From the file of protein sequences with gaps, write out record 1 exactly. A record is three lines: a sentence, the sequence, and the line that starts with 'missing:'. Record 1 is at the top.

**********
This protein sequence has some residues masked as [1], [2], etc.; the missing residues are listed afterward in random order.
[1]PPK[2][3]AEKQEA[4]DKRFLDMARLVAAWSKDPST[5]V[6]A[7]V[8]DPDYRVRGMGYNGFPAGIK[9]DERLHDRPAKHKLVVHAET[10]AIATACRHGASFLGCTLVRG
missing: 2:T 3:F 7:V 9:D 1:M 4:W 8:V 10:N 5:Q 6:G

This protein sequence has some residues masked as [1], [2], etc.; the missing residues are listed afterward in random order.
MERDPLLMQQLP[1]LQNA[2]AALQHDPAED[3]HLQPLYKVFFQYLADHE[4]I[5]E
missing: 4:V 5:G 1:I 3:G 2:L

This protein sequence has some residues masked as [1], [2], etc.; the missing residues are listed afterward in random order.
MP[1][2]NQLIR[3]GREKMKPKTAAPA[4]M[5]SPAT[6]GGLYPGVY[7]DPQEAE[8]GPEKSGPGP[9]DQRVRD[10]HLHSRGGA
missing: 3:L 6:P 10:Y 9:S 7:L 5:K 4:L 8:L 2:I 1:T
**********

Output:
This protein sequence has some residues masked as [1], [2], etc.; the missing residues are listed afterward in random order.
[1]PPK[2][3]AEKQEA[4]DKRFLDMARLVAAWSKDPST[5]V[6]A[7]V[8]DPDYRVRGMGYNGFPAGIK[9]DERLHDRPAKHKLVVHAET[10]AIATACRHGASFLGCTLVRG
missing: 2:T 3:F 7:V 9:D 1:M 4:W 8:V 10:N 5:Q 6:G